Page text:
Anand Varma wins 8th annual National Geographic Photographer’s Photographer Award

Anand Varma accepts his award
Photo by Vince Musi

An Anna’s Hummingbird hovers under a fog machine which allows researchers to visualize the airflow around its wings. Photo by Anand Varma

On 13 January 2018, George Steinmetz announced the award in a gathering of the contributing photographers of National Geographic magazine in Washington D.C.

The greatest pleasure I get from being head of the Photographer’s Advisory Board is to give out the annual National Geographic Photographer’s Photographer Award. There is no greater honor than to be recognized by ones peers, especially in a crowd like this.  The award is for the photographer who has most inspired us by expanding the possibilities of our medium. This definition is purposely vague, as what inspires is always the unexpected.

Past winners are: Bill Allard, Carsten Peter, Lynn Johnson, Nick Nichols, Jim Richardson, Brent Stirton, Brian Skerry

In this room today, I think it’s fair to say, is the biggest assembly of great photographic talent in the world.  Take a look around… it’s pretty impressive.  So I know what you’re thinking… they give this thing out every year, and a lot of people have had their turn… Maybe, just maybe, this year it’s me?

Well, the mathematical probability of that continues to get smaller. Over the past few years there have been a lot of new photographers publishing feature stories in NGM every year. This year there were 8 photographers who had their first feature story in NGM and the number of photographers in the The Photo Society has grown from about 80 a few years ago to over 178.

Another factor reducing the chances of winning is that to qualify you had to have published a story in the US edition of NGM in 2016, and with the magazine only averaging four feature stories each month, that reduced the winning opportunities this year to just 49, but six photographers had two stories each this year.

This year there were 27 vote-getters, mostly American, and they included three Brits, two Germans, two South Africans, a Russian, a Kiwi, and a Peruvian.

For me the spirit of working for National Geographic was always to show people something that they had never seen before, or at least reveal something in a way that they never could have imagined. This photographer goes way beyond that, in fact, this photographer is so out there that he photographs stuff that you can’t even see.

I remember my first assignment for NGM some thirty years ago, back in the Cretaceous, when I would sometimes spend two weeks working on a particular picture. Well those obsessive times are not over for this visual dinosaur, who doesn’t want to do more than one assignment a year so that he can keep trying to perfect every picture. Clearly making a lot of money is not on his bucket list. The only thing that this photographer hates are deadlines, as they restrict his pursuit of photographic perfection.

Our winner went to college with an idea to major in Marine Biology, only to discover that his university didn’t offer it. Although he remained fascinated by science, he slowly realized that he could have a much bigger impact on the world by communicating scientific concepts through pictures. And this guy is serious worker. He happened into photography by accident when looking for a summer job, which involved helping a scientific team carry 50lb packs over three 11,000 ft. passes to reach a pond of rare frogs. Another assistant job involved being part of a team that spent weeks pulling all-nighters in the top of towers erected inside a flowering tree, waiting for animals to come and feed on the nectar. Everyone else punked out or fell asleep up in the tree towers, except our winner who got the magical picture. Yes, it pays to be focused!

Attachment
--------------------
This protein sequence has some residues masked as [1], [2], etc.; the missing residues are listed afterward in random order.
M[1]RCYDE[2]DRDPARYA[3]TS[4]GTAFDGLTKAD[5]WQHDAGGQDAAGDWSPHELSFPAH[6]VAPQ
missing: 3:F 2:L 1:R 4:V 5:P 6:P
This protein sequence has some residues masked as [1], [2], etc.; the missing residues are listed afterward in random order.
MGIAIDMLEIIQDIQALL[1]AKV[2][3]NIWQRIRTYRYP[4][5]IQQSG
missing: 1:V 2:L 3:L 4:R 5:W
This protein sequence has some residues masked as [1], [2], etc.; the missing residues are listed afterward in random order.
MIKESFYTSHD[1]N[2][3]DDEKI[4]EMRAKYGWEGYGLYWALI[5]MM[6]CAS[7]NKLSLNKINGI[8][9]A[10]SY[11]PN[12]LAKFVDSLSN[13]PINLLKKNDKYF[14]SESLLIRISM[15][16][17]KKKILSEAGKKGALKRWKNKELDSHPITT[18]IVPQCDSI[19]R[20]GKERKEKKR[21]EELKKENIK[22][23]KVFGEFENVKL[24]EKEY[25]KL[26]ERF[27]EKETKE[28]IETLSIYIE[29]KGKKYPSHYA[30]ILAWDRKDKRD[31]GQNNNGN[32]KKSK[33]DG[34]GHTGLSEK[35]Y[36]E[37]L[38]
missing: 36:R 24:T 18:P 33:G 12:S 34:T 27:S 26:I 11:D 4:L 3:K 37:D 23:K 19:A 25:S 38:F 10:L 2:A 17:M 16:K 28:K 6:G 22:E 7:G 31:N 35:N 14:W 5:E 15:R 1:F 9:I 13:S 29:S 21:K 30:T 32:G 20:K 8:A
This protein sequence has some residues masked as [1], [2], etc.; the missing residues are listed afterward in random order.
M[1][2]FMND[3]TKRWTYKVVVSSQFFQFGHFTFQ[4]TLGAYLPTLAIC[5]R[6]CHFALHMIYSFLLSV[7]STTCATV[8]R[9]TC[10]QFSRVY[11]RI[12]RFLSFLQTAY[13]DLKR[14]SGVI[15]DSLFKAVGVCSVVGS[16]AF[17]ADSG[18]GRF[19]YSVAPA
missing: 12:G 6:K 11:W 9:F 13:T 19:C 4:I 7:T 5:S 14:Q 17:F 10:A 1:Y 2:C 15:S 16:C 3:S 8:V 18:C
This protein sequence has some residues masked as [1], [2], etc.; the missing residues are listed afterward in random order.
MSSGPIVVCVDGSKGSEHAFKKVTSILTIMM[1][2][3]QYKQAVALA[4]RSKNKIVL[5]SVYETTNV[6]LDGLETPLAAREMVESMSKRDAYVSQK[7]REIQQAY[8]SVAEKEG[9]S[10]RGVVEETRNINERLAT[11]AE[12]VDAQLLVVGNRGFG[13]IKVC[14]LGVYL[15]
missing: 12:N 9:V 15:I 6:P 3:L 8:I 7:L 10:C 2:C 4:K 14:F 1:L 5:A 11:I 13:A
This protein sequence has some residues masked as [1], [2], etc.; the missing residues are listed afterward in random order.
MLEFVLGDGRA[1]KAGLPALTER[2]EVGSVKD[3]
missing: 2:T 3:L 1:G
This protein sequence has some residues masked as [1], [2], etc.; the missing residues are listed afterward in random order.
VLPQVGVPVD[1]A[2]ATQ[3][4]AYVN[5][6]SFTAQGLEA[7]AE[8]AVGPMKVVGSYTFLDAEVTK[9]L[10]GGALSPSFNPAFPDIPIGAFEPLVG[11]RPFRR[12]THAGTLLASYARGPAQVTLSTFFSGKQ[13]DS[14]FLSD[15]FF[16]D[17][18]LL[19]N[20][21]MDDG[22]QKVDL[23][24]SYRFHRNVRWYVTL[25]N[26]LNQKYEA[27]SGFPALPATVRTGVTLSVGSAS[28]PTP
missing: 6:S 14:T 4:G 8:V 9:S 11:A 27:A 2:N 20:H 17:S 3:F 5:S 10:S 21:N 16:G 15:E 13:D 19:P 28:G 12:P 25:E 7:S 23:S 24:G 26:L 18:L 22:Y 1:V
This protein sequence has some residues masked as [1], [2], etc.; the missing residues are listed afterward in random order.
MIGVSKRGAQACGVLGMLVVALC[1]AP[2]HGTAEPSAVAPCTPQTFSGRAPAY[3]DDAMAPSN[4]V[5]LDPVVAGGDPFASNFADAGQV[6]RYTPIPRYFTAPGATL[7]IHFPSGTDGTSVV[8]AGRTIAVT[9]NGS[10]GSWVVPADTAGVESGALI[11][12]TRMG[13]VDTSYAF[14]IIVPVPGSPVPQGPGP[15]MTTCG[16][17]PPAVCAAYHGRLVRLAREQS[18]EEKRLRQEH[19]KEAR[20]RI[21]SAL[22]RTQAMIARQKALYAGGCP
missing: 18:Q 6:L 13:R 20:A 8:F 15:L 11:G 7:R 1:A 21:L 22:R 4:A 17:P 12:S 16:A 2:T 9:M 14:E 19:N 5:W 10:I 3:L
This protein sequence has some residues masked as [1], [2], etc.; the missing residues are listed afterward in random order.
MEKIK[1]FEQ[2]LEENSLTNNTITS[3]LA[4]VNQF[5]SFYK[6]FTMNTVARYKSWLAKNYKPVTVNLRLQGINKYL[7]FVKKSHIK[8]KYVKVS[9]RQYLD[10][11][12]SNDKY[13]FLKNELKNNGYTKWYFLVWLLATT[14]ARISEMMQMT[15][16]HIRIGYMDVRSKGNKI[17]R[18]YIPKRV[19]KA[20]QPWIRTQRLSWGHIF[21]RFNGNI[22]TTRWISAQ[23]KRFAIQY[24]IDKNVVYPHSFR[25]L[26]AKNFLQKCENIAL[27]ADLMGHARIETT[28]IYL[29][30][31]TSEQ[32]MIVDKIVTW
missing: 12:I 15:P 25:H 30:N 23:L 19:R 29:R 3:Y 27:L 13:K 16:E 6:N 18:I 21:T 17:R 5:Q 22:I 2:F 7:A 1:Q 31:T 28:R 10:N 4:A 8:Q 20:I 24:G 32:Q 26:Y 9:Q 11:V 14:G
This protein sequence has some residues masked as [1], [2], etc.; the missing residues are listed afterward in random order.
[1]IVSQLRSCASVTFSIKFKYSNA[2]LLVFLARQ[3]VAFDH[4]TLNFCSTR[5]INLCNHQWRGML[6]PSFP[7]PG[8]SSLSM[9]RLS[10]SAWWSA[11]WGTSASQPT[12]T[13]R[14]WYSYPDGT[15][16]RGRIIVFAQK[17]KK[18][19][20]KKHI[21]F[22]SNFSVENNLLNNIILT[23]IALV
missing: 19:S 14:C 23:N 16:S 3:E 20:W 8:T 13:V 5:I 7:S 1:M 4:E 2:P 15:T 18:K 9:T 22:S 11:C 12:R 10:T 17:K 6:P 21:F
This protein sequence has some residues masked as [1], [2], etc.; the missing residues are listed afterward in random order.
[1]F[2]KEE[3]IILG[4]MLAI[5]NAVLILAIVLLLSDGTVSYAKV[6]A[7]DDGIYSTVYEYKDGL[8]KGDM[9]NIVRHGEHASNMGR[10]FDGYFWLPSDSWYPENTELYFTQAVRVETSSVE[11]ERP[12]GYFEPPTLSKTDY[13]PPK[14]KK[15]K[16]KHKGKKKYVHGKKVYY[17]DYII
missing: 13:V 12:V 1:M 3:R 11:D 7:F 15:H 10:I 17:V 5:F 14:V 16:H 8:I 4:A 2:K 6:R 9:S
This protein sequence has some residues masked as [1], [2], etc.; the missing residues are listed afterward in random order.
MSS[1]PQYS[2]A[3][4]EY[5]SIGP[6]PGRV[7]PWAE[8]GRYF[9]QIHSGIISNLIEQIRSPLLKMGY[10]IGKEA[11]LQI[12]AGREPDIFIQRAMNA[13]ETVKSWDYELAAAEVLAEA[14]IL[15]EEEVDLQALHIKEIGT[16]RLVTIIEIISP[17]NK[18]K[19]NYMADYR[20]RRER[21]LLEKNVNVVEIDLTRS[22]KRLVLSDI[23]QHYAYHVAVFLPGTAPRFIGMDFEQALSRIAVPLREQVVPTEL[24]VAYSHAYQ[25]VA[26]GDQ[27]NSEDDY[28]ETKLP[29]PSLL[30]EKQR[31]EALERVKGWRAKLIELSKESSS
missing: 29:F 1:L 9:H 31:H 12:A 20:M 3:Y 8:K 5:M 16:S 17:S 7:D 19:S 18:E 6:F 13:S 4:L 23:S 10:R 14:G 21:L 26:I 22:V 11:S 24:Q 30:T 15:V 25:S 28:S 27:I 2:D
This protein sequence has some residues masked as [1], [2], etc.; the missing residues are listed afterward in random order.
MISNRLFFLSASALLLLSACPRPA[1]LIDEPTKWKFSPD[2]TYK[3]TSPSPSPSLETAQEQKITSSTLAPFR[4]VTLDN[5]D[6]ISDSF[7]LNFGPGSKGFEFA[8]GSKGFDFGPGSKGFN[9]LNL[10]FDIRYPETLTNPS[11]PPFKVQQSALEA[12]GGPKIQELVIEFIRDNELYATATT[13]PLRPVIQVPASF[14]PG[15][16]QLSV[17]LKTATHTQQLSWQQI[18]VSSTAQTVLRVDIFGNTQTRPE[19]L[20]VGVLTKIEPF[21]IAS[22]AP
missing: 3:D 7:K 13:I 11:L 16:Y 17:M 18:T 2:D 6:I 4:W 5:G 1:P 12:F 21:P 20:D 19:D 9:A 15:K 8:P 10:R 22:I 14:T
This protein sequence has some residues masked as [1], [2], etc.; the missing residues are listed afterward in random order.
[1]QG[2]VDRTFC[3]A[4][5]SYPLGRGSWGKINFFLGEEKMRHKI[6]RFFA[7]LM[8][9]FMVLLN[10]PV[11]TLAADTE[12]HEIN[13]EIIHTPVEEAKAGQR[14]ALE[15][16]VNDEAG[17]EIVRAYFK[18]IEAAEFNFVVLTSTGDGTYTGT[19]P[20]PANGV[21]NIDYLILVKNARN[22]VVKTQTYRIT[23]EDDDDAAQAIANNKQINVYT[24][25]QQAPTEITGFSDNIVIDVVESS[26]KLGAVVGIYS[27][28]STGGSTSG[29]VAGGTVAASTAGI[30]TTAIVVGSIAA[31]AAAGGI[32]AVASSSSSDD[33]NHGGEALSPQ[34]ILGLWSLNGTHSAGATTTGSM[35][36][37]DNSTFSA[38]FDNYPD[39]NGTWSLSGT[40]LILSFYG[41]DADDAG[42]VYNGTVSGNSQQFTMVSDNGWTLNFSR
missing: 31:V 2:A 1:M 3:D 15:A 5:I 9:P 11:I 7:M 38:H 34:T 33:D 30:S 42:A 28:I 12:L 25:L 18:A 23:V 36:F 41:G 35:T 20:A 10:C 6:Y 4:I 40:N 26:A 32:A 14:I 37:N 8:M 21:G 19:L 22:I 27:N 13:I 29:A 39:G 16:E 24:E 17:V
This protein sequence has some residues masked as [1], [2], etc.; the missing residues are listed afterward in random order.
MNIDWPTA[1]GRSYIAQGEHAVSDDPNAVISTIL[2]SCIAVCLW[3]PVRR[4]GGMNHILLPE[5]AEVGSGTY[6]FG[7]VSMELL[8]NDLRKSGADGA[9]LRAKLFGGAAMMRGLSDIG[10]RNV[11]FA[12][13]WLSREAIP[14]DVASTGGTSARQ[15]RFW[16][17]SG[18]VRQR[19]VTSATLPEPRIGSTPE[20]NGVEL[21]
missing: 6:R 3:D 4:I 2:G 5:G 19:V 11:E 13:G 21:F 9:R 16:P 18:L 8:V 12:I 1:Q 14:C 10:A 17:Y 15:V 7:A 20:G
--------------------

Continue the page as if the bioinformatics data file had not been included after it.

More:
His picture editor here described him as “an editor’s dream”, someone you could give an idea to, and just let him run with it.   Weeks later, he starts sending in samples of work with very publishable images accompanied by detailed self-critiques, as he is always searching for ways to make them just a little bit better.

To keep this obsessive work-style affordable, our winner still resides in the same house where he lived during his college years, and still has seven or eight housemates. He prefers to get around on a bicycle, and only recently bought his first car.  As I learned more about our winner, I got this creeping fear that the budget cutters at National Geographic would clone this guy to put us all out of work.  Although he claims to be lactose intolerant, he has a soft spot for ice cream, and I also understand that he has a secret recipe for squirrel curry.

If you want to photograph the wonders of biology, you soon realize that the vast majority of life forms are less than a half-inch across. Taking pictures of small stuff is incredibly difficult, with problems of focus, scale, and the need for lighting equipment that is the same size as the moving subject.

Although he claims that great photography is not about technique, but about understanding your subject, our winner is quite modest. He works on subjects so specialized that he has to build his own equipment. And although he is just 31 years old, this photographer already likes to give back. He works tirelessly in support of science, running workshops in the US and abroad to teach scientists how to be more visually literate.

So please give it up for the youngest dinosaur in the room, ANAND VARMA!